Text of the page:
A highly significant increase in the mean AgNOR values were observed in the OSCC group, smokers, and tobacco chewers as compared with normal (P<0.001). In the intergroup comparison, the cases of OSCC group exhibited a significantly higher mean AgNOR value as compared with smokers (P<0.001) and tobacco chewers (P<0.001). No significant change in the mean AgNOR was, however, observed in smokers as compared with tobacco chewers (P>0.001) [Table 1].
The data were also analyzed with respect to the percentage of cells with >3 and >5 AgNOR values in different groups by 3 different observers. A significant increase (P<0.001) in the percentage was observed in the OSCC patients, smokers, and tobacco chewers as compared with normal in both the percentage groups (>3 and >5). The OSCC cases exhibited a significant increase (P<0.001) in percentage in both >3 and >5 criteria as compared with smokers and tobacco chewers. No significant change (P>0.001) in the percentage AgNOR was observed in smokers as compared with tobacco chewers except in >5 category (P<0.05). It was interesting to note that the values were comparatively higher in tobacco chewers than smokers, although there was no statistical significance between the two [Table 2].
Comparison between tobacco chewers with and without lesions showed that the tobacco chewers with lesions had significantly higher mean AgNOR as compared with those without lesions (P<0.001). The increase in AgNOR counts in tobacco chewers with lesions was even more marked as compared with those without lesions in percentage of cells with >3 and >5 AgNORs (P<0.001) [Table 3].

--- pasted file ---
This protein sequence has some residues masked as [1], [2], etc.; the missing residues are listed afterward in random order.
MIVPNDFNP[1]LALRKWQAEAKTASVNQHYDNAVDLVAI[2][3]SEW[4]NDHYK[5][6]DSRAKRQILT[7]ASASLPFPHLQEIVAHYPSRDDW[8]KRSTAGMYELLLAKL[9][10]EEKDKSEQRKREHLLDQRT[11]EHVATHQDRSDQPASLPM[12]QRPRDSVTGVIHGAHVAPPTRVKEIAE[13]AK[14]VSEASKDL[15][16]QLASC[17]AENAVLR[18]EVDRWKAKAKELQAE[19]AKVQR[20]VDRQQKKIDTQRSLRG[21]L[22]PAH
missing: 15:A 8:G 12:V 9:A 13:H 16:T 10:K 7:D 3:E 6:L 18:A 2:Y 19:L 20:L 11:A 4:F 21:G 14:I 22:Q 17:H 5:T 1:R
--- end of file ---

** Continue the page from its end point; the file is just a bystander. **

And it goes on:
Comparison of mean AgNOR between the 3 different sites, that is, floor of the mouth, buccal mucosa, and palate was done. A significant increase in the mean AgNOR was observed in buccal mucosa in smokers with lesions (P<0.001) as compared with floor of the mouth and palate. No significant difference in the mean AgNOR was observed in OSCC patients and tobacco chewers with leukoplakia, among the different sites (P>0.001) [Table 4].
|Table 4: Comparison of mean AgNOR at different sites among groups with lesion|
Click here to view
Comparison of percentage of AgNOR (>3 and >5) at 3 different sites, floor of the mouth, buccal mucosa, and palate were also done. A highly significant increase in the percentage of AgNOR in >3 criteria was observed in the buccal mucosa in smokers with lesions as compared with those in floor of the mouth and palate (P<0.001). However, no such difference was observed in percentage at >5. Also, no significant difference in percentage was observed in the palate, buccal mucosa, and floor of the mouth in the OSCC patients and tobacco chewers with lesions (P>0.001). It was interesting to note that the values were highest in the buccal mucosa in all the groups [Table 5].
|Table 5: Comparison of percentage of cells with >3 AgNORs at different sites among groups with lesion|
Click here to view
| Discussion|| |
Clinical examination and histopathologic studies of biopsied material are the classical diagnostic methods used for the diagnosis of oral cancerous lesions. Biopsy is an invasive technique, needs professional competence, and may cause psychologic implications for some patients. On the other hand, "exfoliative cytology" is an easy, painless technique that could also be beneficial for early diagnosis of oral cancer.